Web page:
I’ve never heard her say much about “wie es gewesen ist” – how it was – but she’s long had a reflectiveness that seems to me at least to be several orders of magnitude more inward than one would expect, even among her generation of older Americans (one pretty much gives up looking for that trait in younger Americans, which of course makes it all the more pleasantly surprising and pleasurable when one stumbles across it). She got into transcendental meditation decades ago and that seems to have answered some need within her.
But back to the point at t’issue, as Constable Oates might say. Among the subjects that over the past decade or so have become less taboo in Germany is the experience of the Germans – ordinary citizens – as victims of their own war. There has since 1945 been what for a better expression I’ll call an exiles’ lobby (Bund der Heimatvertriebenen und Entrechteten is one of the larger groups, I think), but that was always more focused on the politics of the division and the removal of ethnic Germans from what used to be the eastern provinces. They had, after all, to make room for all the Poles whom the Soviets kicked out of eastern Poland. If you imagine two entire populations ripped from their ancestral homes and shoved 100 or more miles west, that’s about what happened immediately the shooting stopped. [In the Deutsches Museum in East Berlin I recall seeing one of the placards that the Soviets just pasted around town. It allowed that within twenty-four hours all Germans were to be gone, taking with them only what they could carry in their own hands. Transportation was not arranged.]
But the discussion, the engagement, the (and it’s a wonderful German word that captures the sense of grappling with an issue and wrestling it to the ground, there to pull it to shreds) Auseinandersetzung with the civilian German war was either swept under the rug or simply ignored. “We got through it alive somehow and that’s all we need to remember,” seems to have been the parole for the better part of 50 years. There were also enormous guilt feelings, the commonly accepted notion that how in God’s name could you talk about German war victims, with all those pits full of human ash and piles of emaciated corpses underfoot? No, better just to shut up, show up to work, bust ass all day long, save up for retirement, and keep your head down. If you want to see how it plays out when an entire society takes to heart the divine injunction to “let the dead bury the dead,” then Germany from 1945 through the mid-1990s is a pretty good Exhibit A.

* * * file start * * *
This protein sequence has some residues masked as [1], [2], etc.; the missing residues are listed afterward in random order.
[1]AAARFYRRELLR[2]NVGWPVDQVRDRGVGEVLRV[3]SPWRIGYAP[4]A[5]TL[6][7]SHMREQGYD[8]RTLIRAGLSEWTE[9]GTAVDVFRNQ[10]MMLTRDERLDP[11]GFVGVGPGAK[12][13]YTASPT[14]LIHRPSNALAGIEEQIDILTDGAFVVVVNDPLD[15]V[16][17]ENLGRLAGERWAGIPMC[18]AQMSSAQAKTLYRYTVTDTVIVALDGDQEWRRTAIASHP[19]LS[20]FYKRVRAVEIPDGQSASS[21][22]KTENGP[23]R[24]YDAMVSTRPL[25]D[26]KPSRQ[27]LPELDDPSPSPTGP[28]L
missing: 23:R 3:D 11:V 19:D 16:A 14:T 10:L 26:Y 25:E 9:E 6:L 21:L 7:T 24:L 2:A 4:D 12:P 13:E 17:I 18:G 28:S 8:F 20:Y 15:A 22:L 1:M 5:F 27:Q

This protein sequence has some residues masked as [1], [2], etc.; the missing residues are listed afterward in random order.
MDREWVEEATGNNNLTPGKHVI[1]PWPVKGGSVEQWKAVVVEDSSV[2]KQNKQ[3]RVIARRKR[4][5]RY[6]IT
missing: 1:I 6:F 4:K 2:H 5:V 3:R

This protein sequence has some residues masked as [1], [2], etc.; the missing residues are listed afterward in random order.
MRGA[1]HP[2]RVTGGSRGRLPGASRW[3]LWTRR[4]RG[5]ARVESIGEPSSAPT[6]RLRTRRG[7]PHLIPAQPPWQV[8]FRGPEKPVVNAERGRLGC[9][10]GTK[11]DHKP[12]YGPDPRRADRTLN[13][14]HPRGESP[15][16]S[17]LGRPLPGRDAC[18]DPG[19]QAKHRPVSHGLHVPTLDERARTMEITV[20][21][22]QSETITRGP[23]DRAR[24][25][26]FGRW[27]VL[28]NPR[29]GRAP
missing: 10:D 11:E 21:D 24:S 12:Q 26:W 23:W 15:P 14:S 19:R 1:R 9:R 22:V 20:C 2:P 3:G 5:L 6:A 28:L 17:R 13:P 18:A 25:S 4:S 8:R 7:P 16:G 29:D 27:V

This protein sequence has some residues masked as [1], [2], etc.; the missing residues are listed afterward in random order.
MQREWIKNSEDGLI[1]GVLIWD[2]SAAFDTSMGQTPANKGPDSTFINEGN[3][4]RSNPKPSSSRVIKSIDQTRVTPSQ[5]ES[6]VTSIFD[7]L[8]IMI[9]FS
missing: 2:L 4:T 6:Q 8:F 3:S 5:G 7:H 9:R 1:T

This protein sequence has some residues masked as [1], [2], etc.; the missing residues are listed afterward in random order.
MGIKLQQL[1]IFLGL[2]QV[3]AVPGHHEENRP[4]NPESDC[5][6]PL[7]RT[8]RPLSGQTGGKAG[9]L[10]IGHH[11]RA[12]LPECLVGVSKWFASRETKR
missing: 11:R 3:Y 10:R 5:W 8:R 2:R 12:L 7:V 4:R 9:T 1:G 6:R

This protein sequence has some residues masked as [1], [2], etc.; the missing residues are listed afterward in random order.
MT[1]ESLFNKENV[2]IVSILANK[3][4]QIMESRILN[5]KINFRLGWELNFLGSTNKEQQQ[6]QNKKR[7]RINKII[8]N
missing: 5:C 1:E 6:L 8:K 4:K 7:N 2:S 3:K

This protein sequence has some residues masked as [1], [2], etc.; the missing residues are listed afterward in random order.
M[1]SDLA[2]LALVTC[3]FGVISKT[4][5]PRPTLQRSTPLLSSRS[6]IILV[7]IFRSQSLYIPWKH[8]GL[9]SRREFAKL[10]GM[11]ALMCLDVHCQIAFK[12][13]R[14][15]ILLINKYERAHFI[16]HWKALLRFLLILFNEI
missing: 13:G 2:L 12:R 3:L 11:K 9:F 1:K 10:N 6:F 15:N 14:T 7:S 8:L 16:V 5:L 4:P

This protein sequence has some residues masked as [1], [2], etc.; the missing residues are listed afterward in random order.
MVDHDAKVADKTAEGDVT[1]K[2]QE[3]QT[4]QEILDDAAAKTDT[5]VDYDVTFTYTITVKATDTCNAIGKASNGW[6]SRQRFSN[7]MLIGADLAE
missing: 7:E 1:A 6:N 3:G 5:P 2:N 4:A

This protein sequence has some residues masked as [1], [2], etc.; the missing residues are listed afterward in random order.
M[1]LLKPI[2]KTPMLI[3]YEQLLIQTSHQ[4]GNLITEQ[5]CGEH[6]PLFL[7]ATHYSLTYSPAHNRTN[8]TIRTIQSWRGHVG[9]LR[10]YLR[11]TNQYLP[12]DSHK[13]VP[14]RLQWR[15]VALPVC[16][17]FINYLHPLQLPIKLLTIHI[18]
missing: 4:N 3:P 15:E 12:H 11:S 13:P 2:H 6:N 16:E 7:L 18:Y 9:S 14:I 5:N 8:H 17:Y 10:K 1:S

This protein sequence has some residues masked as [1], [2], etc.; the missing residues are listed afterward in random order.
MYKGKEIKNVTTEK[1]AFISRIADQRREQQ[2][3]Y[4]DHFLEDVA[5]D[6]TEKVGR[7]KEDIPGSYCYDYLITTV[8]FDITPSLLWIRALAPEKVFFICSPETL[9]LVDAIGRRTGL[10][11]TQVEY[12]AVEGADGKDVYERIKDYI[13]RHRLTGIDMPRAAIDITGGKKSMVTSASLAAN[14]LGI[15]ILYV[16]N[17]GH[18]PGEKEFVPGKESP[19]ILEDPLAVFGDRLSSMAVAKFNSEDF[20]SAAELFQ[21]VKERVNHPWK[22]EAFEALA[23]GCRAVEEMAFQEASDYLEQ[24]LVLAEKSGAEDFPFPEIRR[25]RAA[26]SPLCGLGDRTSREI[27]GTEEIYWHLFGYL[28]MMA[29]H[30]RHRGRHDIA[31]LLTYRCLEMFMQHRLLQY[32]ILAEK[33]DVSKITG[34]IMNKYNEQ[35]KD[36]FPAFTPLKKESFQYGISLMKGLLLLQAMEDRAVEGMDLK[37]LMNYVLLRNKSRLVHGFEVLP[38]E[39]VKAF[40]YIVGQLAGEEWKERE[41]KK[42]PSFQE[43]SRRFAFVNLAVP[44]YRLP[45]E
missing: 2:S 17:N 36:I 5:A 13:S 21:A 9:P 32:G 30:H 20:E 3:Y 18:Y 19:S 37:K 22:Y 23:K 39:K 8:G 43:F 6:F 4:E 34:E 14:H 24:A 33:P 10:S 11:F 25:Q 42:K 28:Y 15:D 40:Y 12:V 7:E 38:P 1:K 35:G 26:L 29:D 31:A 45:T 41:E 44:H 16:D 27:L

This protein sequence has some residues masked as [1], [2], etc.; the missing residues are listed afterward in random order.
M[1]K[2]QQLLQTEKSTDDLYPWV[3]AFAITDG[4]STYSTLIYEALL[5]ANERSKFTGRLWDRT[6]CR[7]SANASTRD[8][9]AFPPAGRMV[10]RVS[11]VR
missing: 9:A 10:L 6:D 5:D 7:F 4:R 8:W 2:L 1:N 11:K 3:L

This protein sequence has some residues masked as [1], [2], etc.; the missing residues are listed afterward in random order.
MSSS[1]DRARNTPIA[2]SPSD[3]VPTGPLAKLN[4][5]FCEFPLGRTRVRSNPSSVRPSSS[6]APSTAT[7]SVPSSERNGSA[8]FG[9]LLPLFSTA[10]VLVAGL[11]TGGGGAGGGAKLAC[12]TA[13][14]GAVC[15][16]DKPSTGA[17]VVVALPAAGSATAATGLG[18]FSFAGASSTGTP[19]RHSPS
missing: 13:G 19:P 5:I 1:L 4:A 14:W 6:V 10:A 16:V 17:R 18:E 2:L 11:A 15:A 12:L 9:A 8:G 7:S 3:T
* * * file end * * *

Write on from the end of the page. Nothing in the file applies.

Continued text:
That is changing. In that bookstore I saw two books both of which I bought for my aunt. The first and shorter is Flucht über die Ostsee – Flight over the Baltic – which is a collection of reminiscences of the refugees who were trapped in the eastern provinces when the Soviets broke through to the Baltic to the west of Danzig in early 1945. All Prussia, Memel, Pomerania, and several other areas were cut off from the rest of the country. The government began Operation Hannibal in late January, 1945 to evacuate as much of the civilian population, war convalescents, and other mission-critical people as they could. The Wilhelm Gustloff was part of the operations, until she was sunk with anywhere up to 8,000 dead. They had the evacuees on liners, tugboats, U-boats, freighters, anything that would float and could weather winter navigation.
Where people went to depended, of course, on where they started from. Many made their way to the Baltic shores and then down to Danzig and Gotenhafen, where they took ship for Denmark, Lübeck, Travemünde, and any other port that could berth a ship long enough to unload them. Others went straight to Danzig. It was bitterly cold, and the treks of civilians were frequently under air attack, especially while travelling over the frozen Frishes Haff (the gulf of the Vistula) to the Frische Nehrung, that long spit of land that parallels the mainland, all the way down to Danzig. Entire wagons would drop through the ice, instantly extinguishing the family and all its possessions. Or bombs and strafing would tear family members to shreds (one woman who tells her story saw both parents reduced to bloody piles of flesh by the same bomb), leaving children to depend on the charity of strangers.
Important to remember is that by and large the only adults of able body were the mothers. The men and older boys were detained, either in the eastern districts themselves or at Danzig/Gotenhafen, not allowed to go onward. The older girls frequently were assigned to military or quasi-military support units, and so not allowed to leave. Only the decrepit and the aged males were allowed to leave. So not infrequently you’d have two or more generations of adult women, trailing multiple children (and not seldom nursing infants), and lumbered down with old men, sick and frail.